A brain machine interface, also known as a mind-machine interface (MMI), direct neural interface (DNI), or brain-computer interface (BCI), is a machine that cooperates with your brain. Most brain machine interfaces measure your brain signals* and use these signals for carrying out one or several actions.
This technique can be a useful tool in improving many conditions. The signals can be used for body movement, communication, seeing, hearing, and many other things. This can help improve many diseases and conditions, including spinal cord injuries, strokes, MS and cerebral pareses. First, I will discuss how this could help in movement, then I will describe some other functions of brain machine interfaces.
* In most cases, these brain signals are actually electroencephalography (EEG) or electrocorticography (ECoG) signals. To avoid abbreviations that make you wonder what you’re doing here, I will just use the words brain signals.
This video quickly shows some of the possibilities of Brain Machine Interfaces
Brain machine interface for movement
The brain and the BMI exchange information. The brain generates signals when you want to perform a certain action, for example grabbing an apple. When your body is completely functioning, you won’t need a brain machine interface. Your brain and your arm will exchange information. First there is information from the brain towards the arm about the to-be-performed action. Then, there is ‘feedback’ information back from the arm towards the brain about the performed action. For example about if the apple really feels like an apple, how warm the apple is, and in what position the arm is. In addition to this, your eyes provide you with visual information about the apple and the position of your arm.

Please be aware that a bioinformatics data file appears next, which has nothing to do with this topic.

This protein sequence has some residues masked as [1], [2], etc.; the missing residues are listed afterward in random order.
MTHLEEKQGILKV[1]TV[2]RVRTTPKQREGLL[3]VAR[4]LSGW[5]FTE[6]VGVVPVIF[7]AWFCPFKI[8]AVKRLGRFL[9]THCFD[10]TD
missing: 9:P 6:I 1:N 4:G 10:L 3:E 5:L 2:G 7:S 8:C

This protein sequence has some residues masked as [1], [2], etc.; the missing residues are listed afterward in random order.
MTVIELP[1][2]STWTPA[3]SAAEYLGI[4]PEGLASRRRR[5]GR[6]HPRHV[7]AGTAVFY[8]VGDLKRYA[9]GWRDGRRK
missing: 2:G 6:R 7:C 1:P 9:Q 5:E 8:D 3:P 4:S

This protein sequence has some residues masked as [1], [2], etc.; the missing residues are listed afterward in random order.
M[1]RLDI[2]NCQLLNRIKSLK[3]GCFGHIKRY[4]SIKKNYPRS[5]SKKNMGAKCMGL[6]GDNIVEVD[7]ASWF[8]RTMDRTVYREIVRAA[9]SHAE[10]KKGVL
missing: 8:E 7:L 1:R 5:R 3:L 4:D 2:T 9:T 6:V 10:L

When the arm is not (completely) functioning, it may become hard or impossible to grab that apple. One way to facilitate this process, or to provide training opportunities to regain this function, is through a brain machine interface. A BMI, for example a robotic arm, prosthesis, or electrical stimulation connected to your brain, can take over the role of your arm. When your brain shows the signals of wanting to grab the apple, the robotic arm can respond to this. Consequently, information is sent back to the brain. This way, the loop between the BMI and the brain is complete.
Many diseases and disorders can be mitigated with this technology. It is mainly useful when body parts are (partly) paralysed or weakened. For example after/in a spinal cord injury, stroke, MS, ALS, locked-in syndrome and cerebral palsy.
Brain machine interfaces for paralysis
Brain machine interfaces are also used for walking when paralysed. The brain signals are recorded. Usually, this takes a lot of ‘training’: connecting the brain signals to a certain action. This training is like learning the machine and the person to ‘understand’ each other. When this training is performed well, it is possible to use the Brain Machine Interface to perform actions that were not possible before. An example of this is to use the signals measured by the Brain Machine Interface as input for an electrical stimulator that is connected to electrodes on the legs. This way, the leg muscles can automatically be stimulated when the person thinks about walking, for example. You could look at this as if the connection between the BMI and the electrodes is a ‘wireless external nerve’ that allows movement when the inner nerves do not.
In contrast to this ‘wireless external nerve’ approach to help people move again after paralysis, a big part of research is aimed at fixing the inner path. Of course, this strongly differs per condition. However, to take spinal cord injuries as the example, several therapies in studies are aimed at allowing patients to eventually move again without being connected to any device. Epidural/spinal cord stimulation is one of these approaches. Several studies have shown promising results when this technique is combined with functional training, click the above link to read more about it.